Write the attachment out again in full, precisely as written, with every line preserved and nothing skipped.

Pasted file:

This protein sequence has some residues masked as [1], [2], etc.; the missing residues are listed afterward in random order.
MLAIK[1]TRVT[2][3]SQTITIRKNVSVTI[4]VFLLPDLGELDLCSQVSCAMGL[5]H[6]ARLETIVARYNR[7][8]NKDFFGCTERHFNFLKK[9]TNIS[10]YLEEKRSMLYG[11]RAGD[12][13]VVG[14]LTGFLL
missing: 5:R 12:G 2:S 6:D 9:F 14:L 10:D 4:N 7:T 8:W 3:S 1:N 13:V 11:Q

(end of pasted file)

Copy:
This protein sequence has some residues masked as [1], [2], etc.; the missing residues are listed afterward in random order.
MLAIK[1]TRVT[2][3]SQTITIRKNVSVTI[4]VFLLPDLGELDLCSQVSCAMGL[5]H[6]ARLETIVARYNR[7][8]NKDFFGCTERHFNFLKK[9]TNIS[10]YLEEKRSMLYG[11]RAGD[12][13]VVG[14]LTGFLL
missing: 5:R 12:G 2:S 6:D 9:F 14:L 10:D 4:N 7:T 8:W 3:S 1:N 13:V 11:Q